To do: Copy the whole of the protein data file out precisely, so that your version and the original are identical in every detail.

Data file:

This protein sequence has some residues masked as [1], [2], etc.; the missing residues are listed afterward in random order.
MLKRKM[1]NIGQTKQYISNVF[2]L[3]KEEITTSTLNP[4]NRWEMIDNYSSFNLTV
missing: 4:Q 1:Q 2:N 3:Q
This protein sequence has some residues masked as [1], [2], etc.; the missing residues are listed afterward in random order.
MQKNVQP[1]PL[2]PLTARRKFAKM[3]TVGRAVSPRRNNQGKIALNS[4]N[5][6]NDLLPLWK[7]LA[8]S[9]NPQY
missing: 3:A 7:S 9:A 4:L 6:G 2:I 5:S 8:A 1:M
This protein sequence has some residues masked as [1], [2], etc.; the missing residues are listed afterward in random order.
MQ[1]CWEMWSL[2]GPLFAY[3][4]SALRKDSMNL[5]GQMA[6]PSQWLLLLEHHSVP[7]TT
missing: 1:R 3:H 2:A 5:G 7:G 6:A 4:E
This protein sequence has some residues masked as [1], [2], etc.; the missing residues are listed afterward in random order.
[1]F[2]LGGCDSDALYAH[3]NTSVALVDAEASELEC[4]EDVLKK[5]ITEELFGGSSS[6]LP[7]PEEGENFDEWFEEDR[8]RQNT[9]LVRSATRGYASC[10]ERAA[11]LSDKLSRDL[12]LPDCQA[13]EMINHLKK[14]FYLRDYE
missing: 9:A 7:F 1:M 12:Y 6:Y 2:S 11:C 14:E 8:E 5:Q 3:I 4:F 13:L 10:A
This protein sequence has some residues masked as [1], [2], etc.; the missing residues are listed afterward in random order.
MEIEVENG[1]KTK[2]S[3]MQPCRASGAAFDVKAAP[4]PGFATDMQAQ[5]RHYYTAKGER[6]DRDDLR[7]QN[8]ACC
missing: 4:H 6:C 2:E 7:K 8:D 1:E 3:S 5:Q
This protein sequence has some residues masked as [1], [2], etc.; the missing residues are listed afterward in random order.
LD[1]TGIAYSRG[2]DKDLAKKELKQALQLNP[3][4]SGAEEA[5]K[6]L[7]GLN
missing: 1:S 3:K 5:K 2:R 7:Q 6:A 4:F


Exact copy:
This protein sequence has some residues masked as [1], [2], etc.; the missing residues are listed afterward in random order.
MLKRKM[1]NIGQTKQYISNVF[2]L[3]KEEITTSTLNP[4]NRWEMIDNYSSFNLTV
missing: 4:Q 1:Q 2:N 3:Q
This protein sequence has some residues masked as [1], [2], etc.; the missing residues are listed afterward in random order.
MQKNVQP[1]PL[2]PLTARRKFAKM[3]TVGRAVSPRRNNQGKIALNS[4]N[5][6]NDLLPLWK[7]LA[8]S[9]NPQY
missing: 3:A 7:S 9:A 4:L 6:G 2:I 5:S 8:A 1:M
This protein sequence has some residues masked as [1], [2], etc.; the missing residues are listed afterward in random order.
MQ[1]CWEMWSL[2]GPLFAY[3][4]SALRKDSMNL[5]GQMA[6]PSQWLLLLEHHSVP[7]TT
missing: 1:R 3:H 2:A 5:G 7:G 6:A 4:E
This protein sequence has some residues masked as [1], [2], etc.; the missing residues are listed afterward in random order.
[1]F[2]LGGCDSDALYAH[3]NTSVALVDAEASELEC[4]EDVLKK[5]ITEELFGGSSS[6]LP[7]PEEGENFDEWFEEDR[8]RQNT[9]LVRSATRGYASC[10]ERAA[11]LSDKLSRDL[12]LPDCQA[13]EMINHLKK[14]FYLRDYE
missing: 9:A 7:F 1:M 12:Y 6:Y 2:S 11:C 14:E 8:E 5:Q 3:I 4:F 13:L 10:A
This protein sequence has some residues masked as [1], [2], etc.; the missing residues are listed afterward in random order.
MEIEVENG[1]KTK[2]S[3]MQPCRASGAAFDVKAAP[4]PGFATDMQAQ[5]RHYYTAKGER[6]DRDDLR[7]QN[8]ACC
missing: 4:H 6:C 2:E 7:K 8:D 1:E 3:S 5:Q
This protein sequence has some residues masked as [1], [2], etc.; the missing residues are listed afterward in random order.
LD[1]TGIAYSRG[2]DKDLAKKELKQALQLNP[3][4]SGAEEA[5]K[6]L[7]GLN
missing: 1:S 3:K 5:K 2:R 7:Q 6:A 4:F